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My name is Eugene Lazutkin.

I'm a software developer based in the Dallas-Fort Worth metroplex. Lazutkin.com is my professional blog, which contains short writeups and presentations regarding modern web applications. All articles here are written by myself, unless stated otherwise.

heya-unify: incomplete objects

heya-unify: incomplete objects

Incomplete objects allow us to concentrate on important properties of JavaScript objects ignoring the rest: we don’t need to specify every single property, and we can deal with cyclical graphs.

Incomplete arrays is a complimentary feature to inspect only the first few array items.

Both features are very useful for patterns, and heya-unify provides rich facilities to automate creating incomplete objects: they can be marked up explicitly on per-instance basis, recursively with a special utility, and we can specify how to deal with objects by default during unification.

Looking at the 1st, 2nd, and 3rd parts of the series is recommended before diving into details.

Incomplete objects

From the first part of series we know that we can unify regular objects and arrays using two algorithms: “exact”, when all properties should match, and “open”, when listed properties should match, while the rest is ignored. It gives us flexibility to concentrate only on significant properties bypassing various additions, which are very common in JavaScript, and resolving potential circular references.

By default all objects and arrays are assumed to be exact, but there are several ways to deal with open objects.

Explicit mark up

As you know already we can use a special function to mark an object as open:

var unify = require("heya-unify"); // for node.js

var open = unify.open;

var pattern = open({
  position: {
    x: 1,
    y: 2

open() is not recursive: only the immediate object is marked, all sub-objects will be exact unless explicitly marked.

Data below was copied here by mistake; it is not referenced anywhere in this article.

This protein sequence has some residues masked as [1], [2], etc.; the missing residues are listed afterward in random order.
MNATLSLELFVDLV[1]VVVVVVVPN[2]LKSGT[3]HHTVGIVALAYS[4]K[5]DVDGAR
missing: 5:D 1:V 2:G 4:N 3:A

Explicit recursive mark up

Frequently we want all objects of our pattern to be open. Marking them up one by one gets old pretty quick. Precisely for such case there is a utility that handles it:

var preprocess = require("heya-unify/utils/preprocess");

var pattern = {
  position: {
    x: 1,
    y: 2

pattern = preprocess(pattern, true, false);

preprocess() accepts four arguments:

  • source is an object to be processed.
  • nonExactObject is a flag. If it is truthy, all objects excluding arrays, standard dates, regular expressions, and unification variables, are marked as open. Otherwise they are unchanged.
  • nonExactArrays is a flag. If it is truthy, all arrays are marked as open. Otherwise they are unchanged.
  • opt is an optional configuration object. It can be used to specify special treatment of custom objects. Following optional properties can be specified:
    • context is an arbitrary object, which will be passed to all other functions. It will be pre-populated with following properties:
      • stackOut is an array used as stack to push converted objects. Ultimately all object processing procedures should push results there.
      • wrapArray(val) is a function, which makes arrays open (see “Internal mechanics” below). By default it has a falsy value, and not used.
      • wrapObject(val) is a function, which makes simple objects open (see “Internal mechanics” below). By default it has a falsy value, and not used.
    • processObject(val, context) is called for every simple object.
    • processOther(val, context) is called for every non-object as defined by typeof, or null.
    • registry is an array similar to unify.registry:
      • All even items are assumed to be constructor functions. Objects are compared against them with instanceof.
      • Corresponding odd items are transformation procedures, which the same signature as processObject() above.